THE ADA AND THOSE WHO FOUGHT FOR IT

While the Americans with Disabilities Ace is paving the way for great changes in the lives of us with various disabilities, and deserves celebration, does anyone consider the people who fought for it? To me, the strength, courage, persistence and forward-thinking of the men and women who sacrificed to  make the lives of future generations of people like themselves deserves as much attention as the benefits of the law itself.

For many of us, the idea of being militant, standing up for what we believe or know to be right despite its challenges, — legal and otherwise, — may seem impossible, and even frightening. Many of us have been taught, by society as well as by family perhaps, to not make waves, to be noticed as little as possible. In short, to be invisible.

The movers and shakers who brought about the creation and passing of the ADA weren’t just professionals; they came from all walks of life, and risked whatever was important to them to make things happen.

So, along with recognizing the value of the law itself, let’s celebrate the lives, efforts and power of the people who made it happen, and hope that, like them, we may live with courage, caring and a vision of what the future can hold for all of us.

Transportation: Arenas of Advocacy

Very few topics touch all of our lives like that of transportation—After all, this topic shapes how we get work and school, how our friends and family come to us,  and how we all get to the most important parts of our lives.

The importance of this issue is why PACE is committed to being a strong voice in the area of transportation, and why it is necessary for all of us to remain up-to-date on the most recent developments in this arena.

One such development is the Long Range Transportation Plan (LRTP); The LRTP is one of the documents which will play a large part in determining how the Champaign-Urbana metropolitan area develops all the way to 2040.

The first opportunity for you to get involved, learn about the LRTP, and give your opinion on things we might not be thinking about will be on Wednesday, February 27 at 5PM on the fourth floor of Illinois Terminal. At this event, you will get to view the informational video, witness the unveiling of the interactive website, and meet with the people developing the plan. We encourage all of you to come and be a part of this important piece of CU’s continued growth.

The other major transportation arena PACE is involved in is the Human Services Transportation Plan (HSTP). The HSTP is a gathering of social service agencies, transportation providers, and state agencies in Champaign, Clark, Coles, Cumberland, DeWitt, Douglas, Edgar, Macon, Moultrie, Piatt, Shelby, & Vermilion counties.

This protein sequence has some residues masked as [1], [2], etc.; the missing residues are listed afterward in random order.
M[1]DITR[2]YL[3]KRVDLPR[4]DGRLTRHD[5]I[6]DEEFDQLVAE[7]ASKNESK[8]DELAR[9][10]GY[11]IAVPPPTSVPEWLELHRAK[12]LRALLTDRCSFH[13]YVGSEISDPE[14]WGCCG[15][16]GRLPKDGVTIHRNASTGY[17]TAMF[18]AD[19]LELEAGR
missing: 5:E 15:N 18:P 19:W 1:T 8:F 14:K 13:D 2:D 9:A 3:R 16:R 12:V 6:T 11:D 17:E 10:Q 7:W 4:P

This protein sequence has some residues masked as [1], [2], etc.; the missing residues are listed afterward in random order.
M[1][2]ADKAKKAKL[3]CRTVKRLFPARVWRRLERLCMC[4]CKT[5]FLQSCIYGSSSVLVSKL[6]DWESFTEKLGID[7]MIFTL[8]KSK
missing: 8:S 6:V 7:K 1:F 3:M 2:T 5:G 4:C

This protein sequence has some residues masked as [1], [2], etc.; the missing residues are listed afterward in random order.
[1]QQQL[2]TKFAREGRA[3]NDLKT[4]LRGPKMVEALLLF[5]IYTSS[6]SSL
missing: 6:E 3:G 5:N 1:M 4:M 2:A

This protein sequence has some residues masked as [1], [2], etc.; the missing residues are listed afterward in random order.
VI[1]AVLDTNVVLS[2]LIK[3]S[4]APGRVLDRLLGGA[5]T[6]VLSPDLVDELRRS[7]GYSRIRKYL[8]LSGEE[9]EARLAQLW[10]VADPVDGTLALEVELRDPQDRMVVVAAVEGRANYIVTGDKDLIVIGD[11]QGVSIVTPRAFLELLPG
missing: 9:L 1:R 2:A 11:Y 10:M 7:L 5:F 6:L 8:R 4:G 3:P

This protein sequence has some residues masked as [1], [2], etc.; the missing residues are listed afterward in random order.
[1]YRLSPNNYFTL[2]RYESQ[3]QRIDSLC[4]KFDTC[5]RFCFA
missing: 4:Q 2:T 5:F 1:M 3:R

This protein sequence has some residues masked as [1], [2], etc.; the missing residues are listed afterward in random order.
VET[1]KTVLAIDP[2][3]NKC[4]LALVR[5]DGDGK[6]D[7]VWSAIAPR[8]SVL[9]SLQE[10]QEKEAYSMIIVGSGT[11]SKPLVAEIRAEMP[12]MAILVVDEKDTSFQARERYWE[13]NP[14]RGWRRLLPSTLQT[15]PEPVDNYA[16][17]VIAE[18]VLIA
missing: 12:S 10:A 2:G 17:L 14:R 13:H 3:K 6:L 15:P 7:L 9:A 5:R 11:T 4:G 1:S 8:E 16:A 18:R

The HSTP is concerned with building a unified transportation network across this vast expanse in which those with disabilities and those individuals with limited income can travel seamlessly. The HSTP is focused on ensuring that riders have access to the recreational, employment, and health resources which exist in East Central Illinois.

In both of these arenas, PACE is advocating on behalf of our consumers, and working to ensure that the Champaign-Urbana metropolitan area and indeed all of East Central Illinois is an inclusive community which works for all of its residents. We encourage you to watch for updates on the HSTP, and definitely attend the LRTP Kickoff meeting on Wednesday, February 27th.

Community Reintegration

The Community Reintegration Program is designed to reintegrate individuals between the ages of 18 – 59 who are interested in moving back into the community from a nursing facility setting, and are only barred by their financial situation from doing so.

The Community Reintegration Program is intended to be a one-time process to help with the initial set up of basic living arrangements, as well as linkages to services needed to live independently.

What the Community Reintegration Program can do for nursing home residents:

–         Locate and secure affordable housing

–         Assist with the first month’s rent and deposit

–         Provide household items

–         Provide assistive equipment and devices

–         Arrange home remodeling for safe living environment